Chatham Author Brings John Adams To Life In Words And Music

Cape Cod Chronicle, The (Chatham, MA)

June 30, 2011
Section: News
Edition: Chatham Edition
Page: 42a

Story and photo by Debra Lawless

Author Marian R. Carlson, a Chatham summer resident since the 1980s, is wearing a necklace with two musical notes around her neck.

This is worth mentioning because Carlson’s newest book, “John Adams: The Voice Heard ‘Round the World” (Schoolmaster Press, 2010), has been set to music as a part of the Landmark Orchestra’s History Through Music Series. The book itself, geared for fourth graders and up, has just been recorded by two-time Pulitzer Prize winning author David McCullough.

“I had 16 working titles,” Carlson said during a recent interview at her Seaview Street home where she is sitting on a screened porch and sipping lemonade. “When I finished my research it just hit me. Adams was the voice heard ’round the world.”

Carlson describes Adams as the “voice” of the Declaration of Independence and Thomas Jefferson as its “pen.”

There’s a lot going on here — Carlson’s richly-illustrated book, the orchestral music, and McCullough’s reading. Mc-Cullough is, of course, famous as the author of “John Adams” (2001), from which a 2008 PBS mini-series was created.

“People see this as something different and fresh, bringing the arts together,” Carlson says. “After they listen to the CD, students get fired up about history. Then there are activities in the back of the book.”

Here’s how this multi-art collaboration came about.

Carlson, whose other home is in Cambridge, serves on the board of the Boston Landmarks Orchestra. The orchestra, whose mission is to provide classical concerts free of charge, was founded in 2001 by the late Charles Ansbacher. Concerts are performed in significant architectural, historical and geographical settings in the Boston area. The orchestra commissions a new work each year to teach history through music. In 2008 Carlson’s narrative, with music composed by Emmy-winning trumpeter Anthony DiLorenzo, was performed seven times. Last fall McCullough entered the picture with his reading of the book.

So here we have a conjunction of history and music.

And let’s not forget architecture and geography. In writing her 1,000-word book, Carlson visited the Adams National Historical Park in Quincy — the birthplace of both John Adams and John Quincy Adams, the second and sixth presidents — and took a private tour with a National Park Service guide. She climbed Penn’s Hill and gazed over at Bunker Hill. It was from here that young John Quincy and his mother, Abigail, watched the Battle of Bunker Hill in June 1775. She met composer DiLorenzo in Los Angeles, and met McCullough near his home on Martha’s Vineyard. Oh, and she spent a week in Washington, D.C. digging up the 33 beautiful illustrations in the book.

Open the 36-page book and you’ll see a map of the 13 original colonies with a quote from Adams: “The 13 clocks were made to strike together.” On the facing page is a head-and-shoulders painting ofAdams.As the story progresses, that same painting of Adams recurs — showing more of Adams each time, until finally you see the entire full-length 1783 portrait by John Singleton Copley. That portrait, considered to be the best of Adams, is now in the Harvard University Art Museum.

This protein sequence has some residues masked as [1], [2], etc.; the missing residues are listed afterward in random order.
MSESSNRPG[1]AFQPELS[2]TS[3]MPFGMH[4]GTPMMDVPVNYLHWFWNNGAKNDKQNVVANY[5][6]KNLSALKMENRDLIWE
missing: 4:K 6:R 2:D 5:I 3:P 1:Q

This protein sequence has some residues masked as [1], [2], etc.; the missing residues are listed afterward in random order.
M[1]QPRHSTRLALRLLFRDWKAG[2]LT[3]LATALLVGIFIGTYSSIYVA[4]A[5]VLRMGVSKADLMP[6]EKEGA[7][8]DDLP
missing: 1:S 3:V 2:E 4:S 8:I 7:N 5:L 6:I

Adams was born in Quincy in 1735; in 1776 he led Congress in its move to write and sign the Declaration of Independence. In 1796 he was elected the second president of the United States after serving for seven years as George Washington’s vice president. He died on the Fourth of July 1826.

Carlson tells Adams’s story through the eyes of his son, John Quincy, who was 16 in 1783, the year the book is set.

Last September Carlson ferried over to Martha’s Vineyard and met with Mc-Cullough at the high school. In recording the book McCullough read every line three times so the sound engineer could later remix his voice, using the best enunciation. Carlson described McCullough as “friendly and warm. You think you’re talking to Uncle Dave,” she said.

“He said he loved [the book] and he was trying to get history into the schools,” adds Carlson, a former elementary school teacher in Newton and Lexington. “We were honored that he would drop his work for this.”

Carlson is also the author, with the late Libby Hughes, of “American Genius: Henry Wadsworth Longfellow.” Her latest work is “In Search of the Great American Writers: An Imaginary Journey Back in Time with Intrepid Reporter Nelly Bly” (2010). Last year she arranged for a Cape Cod blacksmith and his son to ride horses in Chatham’s Fourth of July parade dressed in tri-corner hats as John and John Quincy Adams.

Carlson, who grew up in Ohio, has a unique connection to Adams: her stepfather was a descendent. Her step-father left her his library on Adams. “I read everything,” she says.

A mother of three, she dedicates “John Adams” to her three young grandchildren: Charlotte, Emma and Paul and “all those who carry a patriotic spirit of freedom in their hearts.”

“Parents, grandparents, neighbors are a wonderful source to communicate our history,” she says.

Carlson will sign copies of “John Adams: The Voice Heard ‘Round the World” at Yellow Umbrella Books in Chatham, immediately after the Fourth of July Parade on Monday, July 4. Copies of the CD will be sold separately.  Author Marian R. Carlson.

(c) 2011, The Cape Cod Chronicle